Mastitis is a fairly common but preventable complication of lactation. It is an inflammatory process that usually occurs in the first two to four weeks postpartum or due to sudden weaning. It can progress to the development of abscesses requiring needle aspiration or surgical intervention; the need for antibiotics; and sometimes unfortunately, early weaning due to the associated pain. The most common causative organism is Staphylococcus aureus which can enter through broken skin.

Common signs and symptoms:

  • Decreases in milk volume due to diminished lactose levels
  • Breast refusal due to increased sodium and chloride levels in the milk
  • Stinging pain in the nipple when feeding and afterwards
  • A nipple wound that won’t heal with crusting yellow to red exudate
  • A breast that appears swollen, red, warm and sore
  • Flu-like symptoms including chills, headache and a rapid pulse
  • Fever above 38 degrees
  • Redness of the breast and red streaks that may extend towards the axilla


  • Milk stasis due to severe, prolonged engorgement or blocked ducts
  • Infrequent or inadequate emptying of breasts
  • A break in the skin i.e. nipple damage


  • Practice early, frequent breast feeding
  • Ensure that baby has a deep latch and is removing milk efficiently
  • Empty one breast before offering the second
  • Practice twenty-four hour rooming together to promote frequent feeding
  • Clear blocked ducts by heat, massage and breast compression during feeding/expressing
  • Express regularly if baby not feeding effectively
  • Ensure that milk continues to be removed while breasts are engorged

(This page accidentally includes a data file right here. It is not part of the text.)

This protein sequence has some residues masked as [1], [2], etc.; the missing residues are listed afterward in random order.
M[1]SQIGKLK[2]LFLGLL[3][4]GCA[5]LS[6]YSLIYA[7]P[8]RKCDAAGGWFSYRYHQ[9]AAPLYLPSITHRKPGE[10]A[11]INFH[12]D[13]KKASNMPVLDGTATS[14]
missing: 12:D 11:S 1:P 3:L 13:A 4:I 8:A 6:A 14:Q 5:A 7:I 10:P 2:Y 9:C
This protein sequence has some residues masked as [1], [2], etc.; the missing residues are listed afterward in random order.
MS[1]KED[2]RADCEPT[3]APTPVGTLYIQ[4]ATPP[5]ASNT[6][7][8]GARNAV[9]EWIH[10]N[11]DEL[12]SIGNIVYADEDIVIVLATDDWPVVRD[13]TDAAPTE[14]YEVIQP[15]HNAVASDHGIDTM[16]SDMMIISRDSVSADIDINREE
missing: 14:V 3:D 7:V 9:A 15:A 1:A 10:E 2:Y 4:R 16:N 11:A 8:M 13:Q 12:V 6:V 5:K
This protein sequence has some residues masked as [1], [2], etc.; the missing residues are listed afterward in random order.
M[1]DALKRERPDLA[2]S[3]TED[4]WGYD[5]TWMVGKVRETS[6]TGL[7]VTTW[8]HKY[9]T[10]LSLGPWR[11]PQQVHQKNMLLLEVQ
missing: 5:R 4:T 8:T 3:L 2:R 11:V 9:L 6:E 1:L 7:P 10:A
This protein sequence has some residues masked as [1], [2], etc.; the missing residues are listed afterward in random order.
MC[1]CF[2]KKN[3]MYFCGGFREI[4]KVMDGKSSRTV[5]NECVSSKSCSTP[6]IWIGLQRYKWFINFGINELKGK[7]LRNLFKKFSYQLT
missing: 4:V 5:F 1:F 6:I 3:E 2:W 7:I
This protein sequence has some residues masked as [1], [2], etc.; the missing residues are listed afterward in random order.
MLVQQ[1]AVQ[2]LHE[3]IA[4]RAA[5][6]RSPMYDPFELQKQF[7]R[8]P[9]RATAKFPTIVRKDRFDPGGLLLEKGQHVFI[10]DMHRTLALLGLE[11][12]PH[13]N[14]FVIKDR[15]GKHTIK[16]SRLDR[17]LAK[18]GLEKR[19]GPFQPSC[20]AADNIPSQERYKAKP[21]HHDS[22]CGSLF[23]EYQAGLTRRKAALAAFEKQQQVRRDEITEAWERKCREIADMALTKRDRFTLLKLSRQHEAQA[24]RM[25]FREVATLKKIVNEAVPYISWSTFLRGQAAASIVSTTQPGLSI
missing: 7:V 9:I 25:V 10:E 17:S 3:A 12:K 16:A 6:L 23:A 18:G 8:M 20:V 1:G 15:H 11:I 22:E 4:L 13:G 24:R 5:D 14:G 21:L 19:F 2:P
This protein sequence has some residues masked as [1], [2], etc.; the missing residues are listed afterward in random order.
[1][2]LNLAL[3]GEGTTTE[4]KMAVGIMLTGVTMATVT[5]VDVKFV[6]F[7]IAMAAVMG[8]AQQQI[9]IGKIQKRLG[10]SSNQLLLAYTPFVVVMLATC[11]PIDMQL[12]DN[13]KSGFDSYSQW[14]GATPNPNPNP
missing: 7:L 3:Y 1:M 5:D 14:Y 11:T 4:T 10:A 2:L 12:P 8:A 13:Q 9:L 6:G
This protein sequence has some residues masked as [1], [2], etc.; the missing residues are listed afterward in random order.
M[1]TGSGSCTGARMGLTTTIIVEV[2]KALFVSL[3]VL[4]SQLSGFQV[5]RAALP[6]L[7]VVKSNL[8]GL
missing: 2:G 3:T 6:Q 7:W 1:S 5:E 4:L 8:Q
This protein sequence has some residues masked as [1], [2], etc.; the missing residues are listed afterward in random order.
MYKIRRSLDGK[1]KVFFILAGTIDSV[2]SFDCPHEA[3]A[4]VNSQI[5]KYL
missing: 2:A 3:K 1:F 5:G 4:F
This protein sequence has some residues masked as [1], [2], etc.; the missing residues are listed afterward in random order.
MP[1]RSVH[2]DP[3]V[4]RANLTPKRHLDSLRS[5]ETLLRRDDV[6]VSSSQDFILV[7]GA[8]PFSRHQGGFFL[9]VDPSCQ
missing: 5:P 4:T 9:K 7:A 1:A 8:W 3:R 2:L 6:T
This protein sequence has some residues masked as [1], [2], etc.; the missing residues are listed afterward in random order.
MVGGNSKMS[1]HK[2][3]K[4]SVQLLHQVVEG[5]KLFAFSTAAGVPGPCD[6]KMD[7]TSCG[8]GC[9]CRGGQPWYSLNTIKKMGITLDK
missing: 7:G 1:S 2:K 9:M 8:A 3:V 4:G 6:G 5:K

• Avoid the use of dummies until breastfeeding is well established
  • Watch for early indications of mastitis
  • Avoid sudden weaning
  • Seek immediate assistance if concerned


  • Practice good hand hygiene before handling breasts
  • Broken skin may be cleaned with a saline solution
  • Continue to breast feed from both breasts
  • Begin each feed on the affected side
  • Ensure that the latch is deep and efficient
  • Warm water immersion for comfort prior to feeding
  • Feeding in the hands-and-knees position
  • Analgesics and anti-inflammatory drugs
  • Cold packs after feeds for about twenty minutes
  • If no improvement after twenty-four hours antibiotics will probably be required

Breast abscesses:
A breast abscess (photo below) may result as a complication of poorly managed mastitis. A well-defined and usually painful area of swelling will be observed at the site of the abscess. It is important that regular and effective breastfeeding or expressing for the baby continue. Weaning at this time should be avoided and the milk is quite safe to feed. Your doctor will arrange for needle aspiration or surgical drainage of the abscess and prescribe appropriate antibiotics.   

Breastfeeding for Beginners

Experienced Lactation Consultant  (IBCLC)  & Midwife 

providing breastfeeding support in North Brisbane ​​


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